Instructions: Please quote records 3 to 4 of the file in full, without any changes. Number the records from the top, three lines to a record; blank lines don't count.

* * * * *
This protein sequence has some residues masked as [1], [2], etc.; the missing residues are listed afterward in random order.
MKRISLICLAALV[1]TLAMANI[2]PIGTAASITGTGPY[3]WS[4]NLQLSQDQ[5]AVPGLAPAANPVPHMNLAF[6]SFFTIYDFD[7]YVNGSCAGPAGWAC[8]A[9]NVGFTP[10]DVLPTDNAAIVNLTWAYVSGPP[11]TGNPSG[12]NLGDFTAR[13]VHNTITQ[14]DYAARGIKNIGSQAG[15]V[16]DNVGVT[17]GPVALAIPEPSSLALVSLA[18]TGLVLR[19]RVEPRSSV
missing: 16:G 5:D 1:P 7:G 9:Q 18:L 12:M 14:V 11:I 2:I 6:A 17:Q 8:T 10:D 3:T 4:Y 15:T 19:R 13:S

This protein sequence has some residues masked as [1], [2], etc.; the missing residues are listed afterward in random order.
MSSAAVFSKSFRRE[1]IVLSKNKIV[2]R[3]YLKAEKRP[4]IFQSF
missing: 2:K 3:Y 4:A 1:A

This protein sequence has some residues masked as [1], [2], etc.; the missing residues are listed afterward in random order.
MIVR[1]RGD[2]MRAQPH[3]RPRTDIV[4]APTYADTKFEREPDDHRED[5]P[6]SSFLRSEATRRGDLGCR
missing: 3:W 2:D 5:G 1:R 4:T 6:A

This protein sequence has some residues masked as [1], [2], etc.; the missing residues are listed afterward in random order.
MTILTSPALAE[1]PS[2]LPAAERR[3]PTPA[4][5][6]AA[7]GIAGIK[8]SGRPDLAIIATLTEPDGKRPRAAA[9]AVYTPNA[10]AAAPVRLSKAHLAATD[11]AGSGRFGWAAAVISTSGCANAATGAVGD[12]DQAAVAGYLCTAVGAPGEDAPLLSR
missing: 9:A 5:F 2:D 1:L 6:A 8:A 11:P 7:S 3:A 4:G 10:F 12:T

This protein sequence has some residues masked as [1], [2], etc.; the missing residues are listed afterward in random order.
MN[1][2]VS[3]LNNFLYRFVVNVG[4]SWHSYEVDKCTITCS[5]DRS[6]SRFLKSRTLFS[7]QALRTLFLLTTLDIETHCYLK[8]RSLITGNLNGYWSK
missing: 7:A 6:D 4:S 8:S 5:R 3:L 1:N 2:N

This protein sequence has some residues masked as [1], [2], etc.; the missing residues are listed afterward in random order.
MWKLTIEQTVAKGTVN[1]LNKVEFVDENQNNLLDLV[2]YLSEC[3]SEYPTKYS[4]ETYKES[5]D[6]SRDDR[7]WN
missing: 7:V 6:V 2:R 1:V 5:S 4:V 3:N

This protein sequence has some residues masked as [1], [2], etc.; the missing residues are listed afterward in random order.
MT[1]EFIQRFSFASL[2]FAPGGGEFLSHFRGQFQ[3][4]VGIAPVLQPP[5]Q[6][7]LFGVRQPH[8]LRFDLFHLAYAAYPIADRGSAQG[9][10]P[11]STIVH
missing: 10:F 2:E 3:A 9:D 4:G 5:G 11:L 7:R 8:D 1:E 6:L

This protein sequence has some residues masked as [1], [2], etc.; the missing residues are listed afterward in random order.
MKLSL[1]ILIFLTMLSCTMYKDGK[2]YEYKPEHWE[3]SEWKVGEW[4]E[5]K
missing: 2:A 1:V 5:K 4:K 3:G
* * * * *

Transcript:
This protein sequence has some residues masked as [1], [2], etc.; the missing residues are listed afterward in random order.
MIVR[1]RGD[2]MRAQPH[3]RPRTDIV[4]APTYADTKFEREPDDHRED[5]P[6]SSFLRSEATRRGDLGCR
missing: 3:W 2:D 5:G 1:R 4:T 6:A

This protein sequence has some residues masked as [1], [2], etc.; the missing residues are listed afterward in random order.
MTILTSPALAE[1]PS[2]LPAAERR[3]PTPA[4][5][6]AA[7]GIAGIK[8]SGRPDLAIIATLTEPDGKRPRAAA[9]AVYTPNA[10]AAAPVRLSKAHLAATD[11]AGSGRFGWAAAVISTSGCANAATGAVGD[12]DQAAVAGYLCTAVGAPGEDAPLLSR
missing: 9:A 5:F 2:D 1:L 6:A 8:A 11:P 7:S 3:A 4:G 10:F 12:T